Women’s safety still a far cry in Kejriwal’s Delhi

17 January 2014 | 2214 IST | Shruti Kohli | NEW DELHI

shruti-kohliMaking Delhi safe for women is not an easy task. On one hand, there is the problem of a huge floating population and porous borders. On the other hand, there is the deeply embedded anti-women approach. And then, there is the monstrous problem of a corrupt and laggard police force.

 

Whenever there will be a rape in Delhi, former chief minister Sheila Dikshit’s remarks, which she made reacting to the protests in the wake of the 16 December 2012 gang rape of a 23-year-old paramedic, will echo in the polluted airs of Delhi, at least over the next half a century if not more. She had expressed her helplessness in controlling sexual crime against women in Delhi because the Delhi Police was not under her jurisdiction. We slammed her for her indifference. The Petticoat Journal was actively involved in the post-rape protests. We had booed Dikshit away when she had come to pay tribute to the victim at Jantar Mantar.

 

Later, when Arvind Kejriwal launched the Aam Aadmi Party, he did the same and while campaigning for the Delhi assembly elections, made big and seemingly workable promises about creating a strong system for women’s safety. The day the party won the trust vote on 3 January, 2014, Kejriwal’s ministers stepped into their new shoes and confidently marched ahead. That very night, his Women and Child Development minister, Rakhi Birla, went on a surprise tour of Delhi and found policemen drunk on duty. She couldn’t take action as the police is not under Delhi government.

 

A couple of weeks after this, Delhi witnessed another gang rape. This time it was a 51-year-old Danish tourist, gang raped by six to seven homeless men. She was staying at a hotel in Paharganj had lost her way and asked a teenager for directions. He instead led her to a park where six men were drinking and playing cards. They (including the minor) robbed her and then took turns to rape her at knifepoint.

 

Kejriwal’s immediate reaction was that he would conduct a study to find out why such cases occurred. After two days, no one knows if the study has even been discussed in the internal meetings or not. However, to top it all, AAP’s other star face, Kumar Vishwas, had reiterated rival Sheila Dikshit and said, “Why are you asking me? Ask the Delhi government. And as it is, what can the Delhi government do when the Delhi Police is under the jurisdiction of the Central government? We have been asking for it to be brought under Delhi government’s control for a very long time.”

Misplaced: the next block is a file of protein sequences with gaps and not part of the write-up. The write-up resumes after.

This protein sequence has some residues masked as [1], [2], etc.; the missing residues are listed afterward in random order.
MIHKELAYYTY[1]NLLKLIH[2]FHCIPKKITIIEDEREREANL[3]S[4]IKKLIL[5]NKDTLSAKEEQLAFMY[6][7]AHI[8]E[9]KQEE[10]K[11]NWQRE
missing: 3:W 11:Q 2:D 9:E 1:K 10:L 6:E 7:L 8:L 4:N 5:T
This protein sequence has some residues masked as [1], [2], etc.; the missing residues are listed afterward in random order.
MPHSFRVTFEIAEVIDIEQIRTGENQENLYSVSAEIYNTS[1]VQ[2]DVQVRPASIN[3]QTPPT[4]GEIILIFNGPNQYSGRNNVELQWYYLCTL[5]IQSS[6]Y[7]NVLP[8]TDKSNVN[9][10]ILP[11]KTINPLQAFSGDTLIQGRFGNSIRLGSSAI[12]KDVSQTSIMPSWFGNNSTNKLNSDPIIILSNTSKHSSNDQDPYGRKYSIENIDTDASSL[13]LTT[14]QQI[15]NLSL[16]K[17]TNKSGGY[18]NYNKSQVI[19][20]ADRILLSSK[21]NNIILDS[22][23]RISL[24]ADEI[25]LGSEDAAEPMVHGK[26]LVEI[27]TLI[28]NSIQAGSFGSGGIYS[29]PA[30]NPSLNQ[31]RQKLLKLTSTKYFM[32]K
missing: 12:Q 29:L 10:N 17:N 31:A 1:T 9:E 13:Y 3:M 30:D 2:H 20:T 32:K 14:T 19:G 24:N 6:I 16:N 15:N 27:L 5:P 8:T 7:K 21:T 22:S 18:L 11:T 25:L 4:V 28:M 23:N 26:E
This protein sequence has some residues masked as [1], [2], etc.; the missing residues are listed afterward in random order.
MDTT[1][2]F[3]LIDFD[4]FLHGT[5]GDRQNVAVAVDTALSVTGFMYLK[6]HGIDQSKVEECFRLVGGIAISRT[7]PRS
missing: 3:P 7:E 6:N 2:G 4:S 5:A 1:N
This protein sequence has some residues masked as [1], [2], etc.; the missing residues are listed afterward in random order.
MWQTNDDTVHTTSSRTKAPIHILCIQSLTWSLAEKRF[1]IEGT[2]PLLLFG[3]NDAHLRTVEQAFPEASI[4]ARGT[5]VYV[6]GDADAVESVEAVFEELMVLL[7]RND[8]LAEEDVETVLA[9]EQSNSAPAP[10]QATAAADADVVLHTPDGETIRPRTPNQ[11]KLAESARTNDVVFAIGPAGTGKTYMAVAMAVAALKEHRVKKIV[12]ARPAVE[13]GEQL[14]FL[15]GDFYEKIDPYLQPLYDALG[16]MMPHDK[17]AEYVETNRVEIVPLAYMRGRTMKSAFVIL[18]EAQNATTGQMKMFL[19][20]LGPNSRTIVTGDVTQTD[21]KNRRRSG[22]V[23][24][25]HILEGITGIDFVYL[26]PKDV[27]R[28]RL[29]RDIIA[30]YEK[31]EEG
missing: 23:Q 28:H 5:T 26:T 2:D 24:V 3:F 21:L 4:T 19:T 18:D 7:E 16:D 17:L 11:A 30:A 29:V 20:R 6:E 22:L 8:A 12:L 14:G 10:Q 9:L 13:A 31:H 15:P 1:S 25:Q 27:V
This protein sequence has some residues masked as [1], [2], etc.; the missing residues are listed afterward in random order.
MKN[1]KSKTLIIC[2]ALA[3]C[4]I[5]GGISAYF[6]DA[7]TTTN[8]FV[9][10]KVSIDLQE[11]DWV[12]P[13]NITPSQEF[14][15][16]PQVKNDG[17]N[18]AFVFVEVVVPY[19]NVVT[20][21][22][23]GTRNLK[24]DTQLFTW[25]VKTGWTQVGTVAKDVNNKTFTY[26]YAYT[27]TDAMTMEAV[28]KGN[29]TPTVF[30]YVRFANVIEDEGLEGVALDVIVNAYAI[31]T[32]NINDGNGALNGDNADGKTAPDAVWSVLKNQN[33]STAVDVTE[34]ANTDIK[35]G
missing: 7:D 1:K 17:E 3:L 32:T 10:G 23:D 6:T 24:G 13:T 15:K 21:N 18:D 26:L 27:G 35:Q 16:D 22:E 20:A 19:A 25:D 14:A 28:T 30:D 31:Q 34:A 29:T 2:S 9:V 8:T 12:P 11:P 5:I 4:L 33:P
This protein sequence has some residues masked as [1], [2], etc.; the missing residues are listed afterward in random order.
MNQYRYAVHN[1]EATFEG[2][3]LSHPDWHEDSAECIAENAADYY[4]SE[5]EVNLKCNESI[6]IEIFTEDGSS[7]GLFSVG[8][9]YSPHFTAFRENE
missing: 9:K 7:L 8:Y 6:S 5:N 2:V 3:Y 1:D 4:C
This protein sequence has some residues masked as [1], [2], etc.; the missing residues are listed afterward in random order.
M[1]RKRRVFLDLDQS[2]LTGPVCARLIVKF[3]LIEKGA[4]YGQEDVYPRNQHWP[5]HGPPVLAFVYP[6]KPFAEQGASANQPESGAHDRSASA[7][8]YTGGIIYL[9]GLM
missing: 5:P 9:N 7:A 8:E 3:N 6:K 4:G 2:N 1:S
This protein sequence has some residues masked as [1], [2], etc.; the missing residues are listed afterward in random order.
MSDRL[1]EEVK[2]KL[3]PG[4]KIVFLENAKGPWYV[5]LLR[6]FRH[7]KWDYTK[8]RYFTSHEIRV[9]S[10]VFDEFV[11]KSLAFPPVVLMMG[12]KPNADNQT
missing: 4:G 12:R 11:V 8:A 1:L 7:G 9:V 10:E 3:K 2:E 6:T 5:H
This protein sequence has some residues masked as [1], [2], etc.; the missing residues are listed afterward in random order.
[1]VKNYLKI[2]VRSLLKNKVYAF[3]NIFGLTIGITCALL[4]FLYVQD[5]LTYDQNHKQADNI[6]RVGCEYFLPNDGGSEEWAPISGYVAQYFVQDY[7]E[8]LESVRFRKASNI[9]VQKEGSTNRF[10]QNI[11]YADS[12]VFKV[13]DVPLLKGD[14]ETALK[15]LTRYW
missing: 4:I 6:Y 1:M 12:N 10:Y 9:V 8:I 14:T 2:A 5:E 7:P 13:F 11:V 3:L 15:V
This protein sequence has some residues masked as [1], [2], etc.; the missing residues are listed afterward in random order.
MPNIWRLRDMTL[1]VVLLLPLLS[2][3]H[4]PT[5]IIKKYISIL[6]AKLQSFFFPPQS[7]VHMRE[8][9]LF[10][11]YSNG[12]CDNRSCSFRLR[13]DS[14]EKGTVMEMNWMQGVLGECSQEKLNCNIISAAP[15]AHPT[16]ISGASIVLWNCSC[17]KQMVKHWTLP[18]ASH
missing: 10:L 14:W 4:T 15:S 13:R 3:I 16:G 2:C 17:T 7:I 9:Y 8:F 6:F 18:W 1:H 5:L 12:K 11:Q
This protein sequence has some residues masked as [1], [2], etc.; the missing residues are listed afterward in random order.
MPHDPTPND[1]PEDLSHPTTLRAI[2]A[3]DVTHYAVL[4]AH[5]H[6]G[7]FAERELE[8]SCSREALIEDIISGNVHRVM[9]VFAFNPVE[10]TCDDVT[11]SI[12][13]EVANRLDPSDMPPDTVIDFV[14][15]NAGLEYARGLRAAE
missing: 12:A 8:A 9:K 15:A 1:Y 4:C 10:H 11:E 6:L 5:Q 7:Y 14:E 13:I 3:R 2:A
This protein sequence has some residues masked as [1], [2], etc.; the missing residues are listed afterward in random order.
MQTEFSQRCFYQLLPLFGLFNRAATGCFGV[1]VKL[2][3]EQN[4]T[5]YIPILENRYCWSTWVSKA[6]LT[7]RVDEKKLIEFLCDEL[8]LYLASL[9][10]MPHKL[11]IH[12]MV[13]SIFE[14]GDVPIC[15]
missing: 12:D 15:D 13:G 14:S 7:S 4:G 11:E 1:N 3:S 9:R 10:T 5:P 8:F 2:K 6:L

Kejriwal and Co attacked Sheila Dikshit for being heartless, and while campaigning for the Delhi assembly elections, promised a safe Delhi for women. They never revealed their plan (there was no plan to begin with) to do so. But they made fairytale promises.

 

Today, Kejriwal has a gang rape in his month-old government’s not-so-impressive report card. Nobody, not even a beat constable, has been held accountable after two days of the incident. We can only hope that this would do something to make his team of enthusiasts apply logic and separate activism from governance. For, between the extremism of activism and enthusiasm of power, lies the inevitability and subtle wisdom of planning and logic associated with governance.

 

Surprise raids are a wonderful way of setting the erring officials right. But they must be conducted intelligently else they will boomerang just like the one Somnath Bharti conducted alleging a sex and drug racket in a flat in Malviya Nagar in Delhi. All of us know well that the police are corrupt and negligent. They shun responsibility. They are extortionists. The sex and drug ring that Bharti alleged, may very well be there. But approaching it in a haywire manner will only lead to disrespect. Kejriwal’s men will have to plan their strategy well before sounding the bugle. The ‘aam aadmi’ lifestyle alright but ministers don’t make for a very respectful image when they are found indulging in roadside spats with policemen or anybody else.

 

Kejriwal will have to back his intentions with good planning. Making Delhi safe for women is not an easy task. On one hand, there is the problem of a huge floating population and porous borders. On the other hand, there is the deeply embedded anti-women approach to anything human or not-so-human. And then, there is the monstrous problem of a corrupt and laggard police force.
His minister, Rakhi Birla, must consult experts who have worked in this field for decades to chart out a feasible plan and then use her powers to effectively implement it in Delhi. A dictatorial approach will never work. Kejriwal’s ministers and AAP workers must realize this sooner rather than later.

shruti kohli

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